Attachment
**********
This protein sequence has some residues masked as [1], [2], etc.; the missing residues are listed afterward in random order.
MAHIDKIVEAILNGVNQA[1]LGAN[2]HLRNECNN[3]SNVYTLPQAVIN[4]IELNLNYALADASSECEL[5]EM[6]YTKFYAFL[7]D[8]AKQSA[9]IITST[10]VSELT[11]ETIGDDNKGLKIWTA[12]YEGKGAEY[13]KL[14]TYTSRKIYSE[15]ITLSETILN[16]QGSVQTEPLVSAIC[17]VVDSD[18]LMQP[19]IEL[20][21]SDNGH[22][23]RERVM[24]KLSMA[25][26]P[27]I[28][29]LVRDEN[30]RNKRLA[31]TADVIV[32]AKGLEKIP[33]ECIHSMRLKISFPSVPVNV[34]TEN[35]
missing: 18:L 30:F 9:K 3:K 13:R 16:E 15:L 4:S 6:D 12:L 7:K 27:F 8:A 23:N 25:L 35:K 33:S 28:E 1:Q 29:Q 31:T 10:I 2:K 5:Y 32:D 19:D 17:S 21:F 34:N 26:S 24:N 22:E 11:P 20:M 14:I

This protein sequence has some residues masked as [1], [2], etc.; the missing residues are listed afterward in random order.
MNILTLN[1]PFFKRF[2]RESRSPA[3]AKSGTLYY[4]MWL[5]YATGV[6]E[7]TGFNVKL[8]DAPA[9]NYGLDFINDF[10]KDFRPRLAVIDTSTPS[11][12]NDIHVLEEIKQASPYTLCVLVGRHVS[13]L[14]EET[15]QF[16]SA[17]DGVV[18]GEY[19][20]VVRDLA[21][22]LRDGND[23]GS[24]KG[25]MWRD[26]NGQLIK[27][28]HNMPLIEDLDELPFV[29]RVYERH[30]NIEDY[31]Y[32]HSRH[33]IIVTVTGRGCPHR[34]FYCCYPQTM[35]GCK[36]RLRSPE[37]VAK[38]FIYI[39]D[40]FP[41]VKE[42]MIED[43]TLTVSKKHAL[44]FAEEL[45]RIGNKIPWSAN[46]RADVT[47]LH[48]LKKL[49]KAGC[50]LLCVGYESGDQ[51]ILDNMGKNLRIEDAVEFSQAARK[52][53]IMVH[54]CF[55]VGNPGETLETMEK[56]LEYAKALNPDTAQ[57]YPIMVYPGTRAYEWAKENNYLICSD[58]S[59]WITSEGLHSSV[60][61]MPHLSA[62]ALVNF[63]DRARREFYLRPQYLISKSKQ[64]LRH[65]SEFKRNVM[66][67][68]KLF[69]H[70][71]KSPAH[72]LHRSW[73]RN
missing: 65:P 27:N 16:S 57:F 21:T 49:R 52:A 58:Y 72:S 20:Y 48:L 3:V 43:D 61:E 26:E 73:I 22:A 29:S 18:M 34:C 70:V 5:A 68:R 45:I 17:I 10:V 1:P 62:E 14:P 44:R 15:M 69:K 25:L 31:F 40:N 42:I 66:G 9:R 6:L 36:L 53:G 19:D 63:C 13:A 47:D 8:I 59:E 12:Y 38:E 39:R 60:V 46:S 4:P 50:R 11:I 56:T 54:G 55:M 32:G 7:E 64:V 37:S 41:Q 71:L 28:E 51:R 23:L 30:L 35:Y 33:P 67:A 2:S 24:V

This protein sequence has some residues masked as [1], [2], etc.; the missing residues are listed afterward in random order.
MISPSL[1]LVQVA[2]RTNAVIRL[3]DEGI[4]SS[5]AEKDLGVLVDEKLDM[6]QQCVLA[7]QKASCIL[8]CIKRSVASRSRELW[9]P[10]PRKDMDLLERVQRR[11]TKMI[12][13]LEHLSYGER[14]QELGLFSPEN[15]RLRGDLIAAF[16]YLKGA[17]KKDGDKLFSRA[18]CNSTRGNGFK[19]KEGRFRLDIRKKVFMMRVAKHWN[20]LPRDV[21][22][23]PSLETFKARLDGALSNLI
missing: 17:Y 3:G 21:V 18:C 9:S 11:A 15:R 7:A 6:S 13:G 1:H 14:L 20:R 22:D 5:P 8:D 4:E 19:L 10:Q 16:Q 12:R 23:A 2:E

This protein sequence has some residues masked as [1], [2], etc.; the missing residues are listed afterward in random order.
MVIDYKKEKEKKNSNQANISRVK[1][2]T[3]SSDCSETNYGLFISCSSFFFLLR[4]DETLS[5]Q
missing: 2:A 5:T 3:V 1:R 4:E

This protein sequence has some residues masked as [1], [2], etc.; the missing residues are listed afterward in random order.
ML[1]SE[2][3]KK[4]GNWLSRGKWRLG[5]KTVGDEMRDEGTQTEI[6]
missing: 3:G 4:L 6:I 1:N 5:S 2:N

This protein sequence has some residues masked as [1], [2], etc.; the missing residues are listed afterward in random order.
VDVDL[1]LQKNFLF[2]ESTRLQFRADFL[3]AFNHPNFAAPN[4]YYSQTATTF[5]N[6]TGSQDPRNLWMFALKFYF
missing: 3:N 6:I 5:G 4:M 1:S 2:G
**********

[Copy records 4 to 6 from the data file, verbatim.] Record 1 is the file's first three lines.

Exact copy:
This protein sequence has some residues masked as [1], [2], etc.; the missing residues are listed afterward in random order.
MVIDYKKEKEKKNSNQANISRVK[1][2]T[3]SSDCSETNYGLFISCSSFFFLLR[4]DETLS[5]Q
missing: 2:A 5:T 3:V 1:R 4:E

This protein sequence has some residues masked as [1], [2], etc.; the missing residues are listed afterward in random order.
ML[1]SE[2][3]KK[4]GNWLSRGKWRLG[5]KTVGDEMRDEGTQTEI[6]
missing: 3:G 4:L 6:I 1:N 5:S 2:N

This protein sequence has some residues masked as [1], [2], etc.; the missing residues are listed afterward in random order.
VDVDL[1]LQKNFLF[2]ESTRLQFRADFL[3]AFNHPNFAAPN[4]YYSQTATTF[5]N[6]TGSQDPRNLWMFALKFYF
missing: 3:N 6:I 5:G 4:M 1:S 2:G